Juvenile BD accounts for 1.6-3% of all cases. Severe systemic manifestations of BD such as large vessel involvement, pulmonary involvement, and arterial involvement usually affect the young age group (<30 years old) and male sex.[4] Our case was a 16-year-old male patient who had IcT and pulmonary involvement without deep vein thrombosis. Cardiovascular involvement is infrequent in children with BD; the incidence is approximately 5 to 20% in pediatric cases.[8] Pulmonary artery involvement is rare in BD, with reported prevalence rates of lower than 5%. Right-sided IcT is also associated, being present in one-third of patients with pulmonary artery involvement. Besides, pulmonary embolism is extremely rare.[9] There were PAA accompanying pulmonary emboli and pulmonary artery thrombosis in our case. BD primarily affects the pulmonary arteries in children, and this involvement is usually multifocal and bilateral. Pulmonary parenchymal lesions, pleural effusion, and mediastinal lymphadenopathy can also be detected.[8,10] PAA and cardiac lesions are the major causes of morbidity and mortality in BD.[9] BD patients with right ventricular thrombi also suffer from pulmonary thromboembolism, which may overlap with pulmonary vasculitis and aneurysm.[11] For this reason, BD should be suggested in patients with IcT, even in cases without specific clinical symptoms. PAA accompanies IcT in most cases. Thorax CT should be studied to determine the presence of any IcT in such patients.[12] The common treatment of PAA in BD is mainly with immunosuppressive agents. Since immunosuppressive therapy had encouraging results in BD and surgery had a high risk of mortality, medical therapy was initiated.[13] Surgery carries a high mortality risk. Even though IcT may be treated with anticoagulant and/or thrombolytic agents, fatal hemoptysis can be seen due to PAA.[14] There are few reported adult cases in the literature that were treated only with anti-inflammatory drugs to avoid this risky situation.[15,16] Although the European League against Rheumatism recommendations do not suggest routine anticoagulant use, surveys among BD experts show that these recommendations do not reflect routine practice. In a survey study, a significant subset of physicians still chose to use anticoagulants as major therapy in vascular BD; anticoagulants were preferred by 87% of physicians from USA/Israel.[17] Moreover, a multi- center study showed that anticoagulant use in patients with vascular involvement is preferred by the majority of clinicians in our country.[18] Nonetheless, treatment protocol for patients with vascular involvement, particularly those with PAA accompanied by thrombosis, has not been clearly defined yet.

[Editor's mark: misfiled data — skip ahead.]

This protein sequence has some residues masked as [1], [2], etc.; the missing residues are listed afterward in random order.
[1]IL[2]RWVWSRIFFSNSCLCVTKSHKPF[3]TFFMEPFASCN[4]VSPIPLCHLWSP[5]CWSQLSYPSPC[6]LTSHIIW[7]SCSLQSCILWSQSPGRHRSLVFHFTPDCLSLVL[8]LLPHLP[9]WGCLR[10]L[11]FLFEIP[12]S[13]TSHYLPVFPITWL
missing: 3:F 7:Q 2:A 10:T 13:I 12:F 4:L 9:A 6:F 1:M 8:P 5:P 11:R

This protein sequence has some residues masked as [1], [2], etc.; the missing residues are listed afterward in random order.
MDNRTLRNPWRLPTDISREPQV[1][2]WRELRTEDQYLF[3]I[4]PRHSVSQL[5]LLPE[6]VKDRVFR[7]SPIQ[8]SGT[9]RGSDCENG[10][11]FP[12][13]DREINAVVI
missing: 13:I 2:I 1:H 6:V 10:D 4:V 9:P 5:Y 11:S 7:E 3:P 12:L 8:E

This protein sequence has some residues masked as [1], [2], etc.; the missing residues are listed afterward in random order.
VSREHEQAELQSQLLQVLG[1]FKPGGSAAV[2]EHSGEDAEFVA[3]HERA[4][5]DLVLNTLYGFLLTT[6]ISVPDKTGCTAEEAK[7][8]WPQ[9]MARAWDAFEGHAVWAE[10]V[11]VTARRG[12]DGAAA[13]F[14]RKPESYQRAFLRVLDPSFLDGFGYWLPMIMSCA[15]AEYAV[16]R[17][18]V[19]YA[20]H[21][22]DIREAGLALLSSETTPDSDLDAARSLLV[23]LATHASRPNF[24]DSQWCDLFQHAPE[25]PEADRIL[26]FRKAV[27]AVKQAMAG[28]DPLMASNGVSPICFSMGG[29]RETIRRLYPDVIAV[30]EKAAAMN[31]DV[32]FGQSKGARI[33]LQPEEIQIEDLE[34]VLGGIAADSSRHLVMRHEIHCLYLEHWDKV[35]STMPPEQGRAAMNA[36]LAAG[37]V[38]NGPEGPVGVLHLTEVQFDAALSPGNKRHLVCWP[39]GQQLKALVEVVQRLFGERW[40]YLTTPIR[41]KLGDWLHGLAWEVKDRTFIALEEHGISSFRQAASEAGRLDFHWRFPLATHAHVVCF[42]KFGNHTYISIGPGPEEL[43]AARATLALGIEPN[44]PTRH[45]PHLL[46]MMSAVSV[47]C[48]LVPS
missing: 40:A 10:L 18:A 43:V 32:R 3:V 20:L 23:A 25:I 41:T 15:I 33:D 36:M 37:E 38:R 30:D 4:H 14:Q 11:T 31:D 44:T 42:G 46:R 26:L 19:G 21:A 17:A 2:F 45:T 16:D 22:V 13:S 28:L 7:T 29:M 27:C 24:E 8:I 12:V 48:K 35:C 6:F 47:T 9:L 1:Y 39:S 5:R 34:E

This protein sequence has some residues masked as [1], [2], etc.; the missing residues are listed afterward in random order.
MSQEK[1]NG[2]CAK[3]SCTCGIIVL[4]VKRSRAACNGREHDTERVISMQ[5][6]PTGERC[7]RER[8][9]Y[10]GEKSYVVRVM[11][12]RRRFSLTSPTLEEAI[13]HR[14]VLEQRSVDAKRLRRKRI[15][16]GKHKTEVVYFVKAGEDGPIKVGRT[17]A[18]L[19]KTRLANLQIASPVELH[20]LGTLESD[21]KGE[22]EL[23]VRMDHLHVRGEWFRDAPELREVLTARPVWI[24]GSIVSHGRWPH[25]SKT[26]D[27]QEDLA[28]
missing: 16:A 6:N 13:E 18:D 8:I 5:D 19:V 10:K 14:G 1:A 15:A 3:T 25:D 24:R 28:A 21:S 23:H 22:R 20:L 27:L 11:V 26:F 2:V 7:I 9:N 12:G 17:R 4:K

Arterial embolization for multiple aneurysms and surgical excision for localized aneurysms are recommended in case of failure or complications in medical treatment. In life-threatening circumstances such as hemoptysis, endovascular interventions may serve as reasonable alternatives. Risk of recurrence is increased in this difficult surgery with arterial fragility. Surgical intervention should be reserved for patients resistant to medical treatment, or those with massive hemoptysis or impaired hemodynamics. Massive recurrent IcT should also be treated surgically. Surgery alone does not lead to a complete resolution and carries recurrence risk.[19]

We searched PubMed/MEDLINE database and Google Scholar with the keywords of “Behçet’s disease” and “intracardiac thrombus” from database inception to 2018. Articles containing pulmonary embolism and pulmonary artery aneurysms were included. The search was restricted to English articles that resulted in nine pediatric cases (Table 1). Only one of the nine patients (11.1%) was female and the mean age was 14.5 years (range, 12 to 17 years). Thrombi were at the right heart chambers in eight cases (88.8%). Pulmonary embolism and PAA were accompanying IcT in the majority cases. Five cases were treated surgically (55.5%). Steroid was used in eight cases (88.8%), anticoagulant therapy in seven cases (77%), and cyclophosphamide in five cases (55%). Azathioprine, colchicine and infliximab were the other used drugs.[5-7,20-25] Despite all combined treatment options, we could not avoid mortality in our case.

Conflict of Interest

The authors declared no conflicts of interest with respect to the authorship and/or publication of this article.

Financial Disclosure

The authors received no financial support for the research and/or authorship of this article.


We would like to thank Dr. Kasapcopur and Dr. Vatansever for their guidance and encouragement regarding the patient’s treatment.